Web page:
Brian McClaren skryf:
“When committed Christians want to talk about their doubts with me, I tell them this first: doubt is not always bad. In fact, sometimes doubt is absolutely essential. Doubt is like pain: it tells us that something nearby or within us is dangerous. It calls for some attention and action.”
“Doubt is not always a virtue, however. There is a dark doubt, an exaggerated and self-destructive doubt that leads to despair, depression, and spiritual self-sabotage.
“Out of control, it becomes unbelief, a hard heart, an arrogant or defeatist cynicism. But healthy doubt can serve as a Geiger counter that detects error. Without it, we would be gullible, naïve, and just plain stupid (not exactly stellar spiritual qualities). Doubt is similar to guilt, which the late Christian philosopher Francis Schaeffer said was like a watchdog : useful to have around to alert you to danger. But if the watchdog turns and attacks the homeowner, it needs to be restrained and retrained.
“Being awake and moving is simply spiritual growth, to which Christians claim to be committed. Spiritual growth means that five years from now, your set of beliefs will hopefully be different from today’s – that your beliefs will be more fine-tuned, more tested, more balanced, more examined. And what causes you to to examine a belief and test it – against the wise thinking of the Christian community at large (both now and through history), against the realities of your experience? Basically, doubt. Whatever inside you that isn’t at rest about a belief. By doubting a belief and then examining it, you can decide to discard, it adjust it, or keep is just as it is.”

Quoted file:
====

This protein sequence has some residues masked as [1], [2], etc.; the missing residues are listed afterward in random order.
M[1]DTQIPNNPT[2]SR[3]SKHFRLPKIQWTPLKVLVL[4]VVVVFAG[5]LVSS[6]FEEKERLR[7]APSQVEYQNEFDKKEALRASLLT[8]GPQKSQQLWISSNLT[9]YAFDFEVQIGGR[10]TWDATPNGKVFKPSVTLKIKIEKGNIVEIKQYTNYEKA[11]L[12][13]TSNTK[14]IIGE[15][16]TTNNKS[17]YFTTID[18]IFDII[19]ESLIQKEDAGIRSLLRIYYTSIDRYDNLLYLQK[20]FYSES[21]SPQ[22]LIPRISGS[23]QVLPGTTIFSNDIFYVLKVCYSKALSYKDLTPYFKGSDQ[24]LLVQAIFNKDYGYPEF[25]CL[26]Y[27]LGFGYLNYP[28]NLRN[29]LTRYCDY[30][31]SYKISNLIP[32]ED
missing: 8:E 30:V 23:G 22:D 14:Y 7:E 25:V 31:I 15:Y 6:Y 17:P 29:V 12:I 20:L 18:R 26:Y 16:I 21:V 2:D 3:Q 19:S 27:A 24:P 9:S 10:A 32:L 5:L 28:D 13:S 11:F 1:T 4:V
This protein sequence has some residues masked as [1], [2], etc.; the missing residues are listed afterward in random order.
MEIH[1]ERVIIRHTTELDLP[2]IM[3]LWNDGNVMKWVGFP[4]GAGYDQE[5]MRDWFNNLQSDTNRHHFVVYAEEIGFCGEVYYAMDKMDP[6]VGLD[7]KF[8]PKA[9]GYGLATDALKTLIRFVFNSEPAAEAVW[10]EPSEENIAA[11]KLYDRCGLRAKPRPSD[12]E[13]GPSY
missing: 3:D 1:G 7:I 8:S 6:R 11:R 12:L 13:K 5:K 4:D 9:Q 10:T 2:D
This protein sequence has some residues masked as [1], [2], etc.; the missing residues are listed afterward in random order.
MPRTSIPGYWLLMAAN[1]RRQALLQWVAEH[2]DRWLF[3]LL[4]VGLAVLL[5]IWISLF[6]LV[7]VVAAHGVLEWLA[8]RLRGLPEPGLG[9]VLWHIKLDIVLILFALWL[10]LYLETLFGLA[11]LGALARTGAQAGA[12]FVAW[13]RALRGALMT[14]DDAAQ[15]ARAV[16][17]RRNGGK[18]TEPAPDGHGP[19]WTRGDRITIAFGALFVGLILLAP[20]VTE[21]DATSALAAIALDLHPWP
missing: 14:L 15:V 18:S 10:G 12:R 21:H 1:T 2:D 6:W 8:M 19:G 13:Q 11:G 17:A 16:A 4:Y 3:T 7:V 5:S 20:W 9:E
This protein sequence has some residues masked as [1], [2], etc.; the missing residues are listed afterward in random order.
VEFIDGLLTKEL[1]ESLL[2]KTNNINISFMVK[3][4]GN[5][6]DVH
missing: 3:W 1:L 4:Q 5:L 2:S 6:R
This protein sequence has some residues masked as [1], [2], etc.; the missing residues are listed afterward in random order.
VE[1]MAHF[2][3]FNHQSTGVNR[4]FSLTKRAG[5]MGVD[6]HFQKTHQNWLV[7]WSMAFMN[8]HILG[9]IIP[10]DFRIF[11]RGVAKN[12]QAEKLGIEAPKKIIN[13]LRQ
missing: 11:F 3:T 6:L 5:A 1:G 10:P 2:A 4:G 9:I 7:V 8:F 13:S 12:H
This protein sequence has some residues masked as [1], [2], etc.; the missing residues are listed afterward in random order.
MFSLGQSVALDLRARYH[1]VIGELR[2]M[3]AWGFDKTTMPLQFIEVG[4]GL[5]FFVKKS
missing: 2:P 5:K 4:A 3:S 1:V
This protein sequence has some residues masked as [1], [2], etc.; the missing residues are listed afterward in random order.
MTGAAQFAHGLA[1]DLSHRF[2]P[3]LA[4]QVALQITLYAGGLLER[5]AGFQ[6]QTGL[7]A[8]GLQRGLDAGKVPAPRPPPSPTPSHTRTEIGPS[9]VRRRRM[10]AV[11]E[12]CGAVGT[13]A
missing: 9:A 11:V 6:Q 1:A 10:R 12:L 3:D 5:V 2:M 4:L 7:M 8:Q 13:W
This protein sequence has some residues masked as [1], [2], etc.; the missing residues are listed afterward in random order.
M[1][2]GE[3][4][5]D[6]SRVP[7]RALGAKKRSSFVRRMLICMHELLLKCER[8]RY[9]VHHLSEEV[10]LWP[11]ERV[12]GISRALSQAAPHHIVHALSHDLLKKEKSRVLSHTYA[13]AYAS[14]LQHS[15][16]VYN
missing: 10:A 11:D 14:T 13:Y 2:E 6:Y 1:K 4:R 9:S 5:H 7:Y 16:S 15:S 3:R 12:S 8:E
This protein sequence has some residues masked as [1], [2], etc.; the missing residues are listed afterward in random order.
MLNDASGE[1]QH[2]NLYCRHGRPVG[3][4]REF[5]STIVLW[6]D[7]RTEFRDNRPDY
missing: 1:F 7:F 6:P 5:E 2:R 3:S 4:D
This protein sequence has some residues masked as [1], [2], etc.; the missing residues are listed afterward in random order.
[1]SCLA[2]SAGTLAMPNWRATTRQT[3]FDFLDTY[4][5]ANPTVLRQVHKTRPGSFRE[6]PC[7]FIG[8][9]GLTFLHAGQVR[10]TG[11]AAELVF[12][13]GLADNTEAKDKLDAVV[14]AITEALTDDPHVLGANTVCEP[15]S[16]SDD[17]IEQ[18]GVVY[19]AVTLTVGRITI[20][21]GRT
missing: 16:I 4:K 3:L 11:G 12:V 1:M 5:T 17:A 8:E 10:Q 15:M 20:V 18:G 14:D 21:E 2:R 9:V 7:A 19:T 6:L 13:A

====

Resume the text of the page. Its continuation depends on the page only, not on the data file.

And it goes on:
“Short easy answers are the last thing these doubts and questions need. If you brought such doubts to me, to do them justice would involve us forging an authentic relationship end engaging in real conversation – not merely a couple of hours over coffe. This is a lengthy process. I’d begin by affirming the good things that you are after – truth, authenticity, honesty, compassion, justice. Then, instead of answering your doubts, I’d help you devise a number of possible answers and help you create options. Then together we’d evaluate the options in the light of Scripture, of experience, of what we’ve read or heard from wise people.
“In short, instead of providing easy answers for your doubts and questions, I’d try to come alongside you as a companion in the search for those good things – truth, honesty, justice, and all the rest. An (this is perhaps the most important step) I’d try to help you keep praying through the process – because ultimately, faith isn’t just about answers or concepts. Faith is about admitting that many of life’s greatest truths are going to remain mysteries to us, due to limitations or our tiny brains that weigh less than a cantaloupe. Faith is about reaching out to God to guide us, and asking for God’s help so we can be honest, good hearted seekers. That’s what child-like faith is, in my opinion. It is not gullibility or intellectual laziness, but asking questions and having an insatiable curiosity for truth. It is reaching out to someone who knows more than we do.
“This is why I am convinced that doubt can be a doorway to spiritual growth.”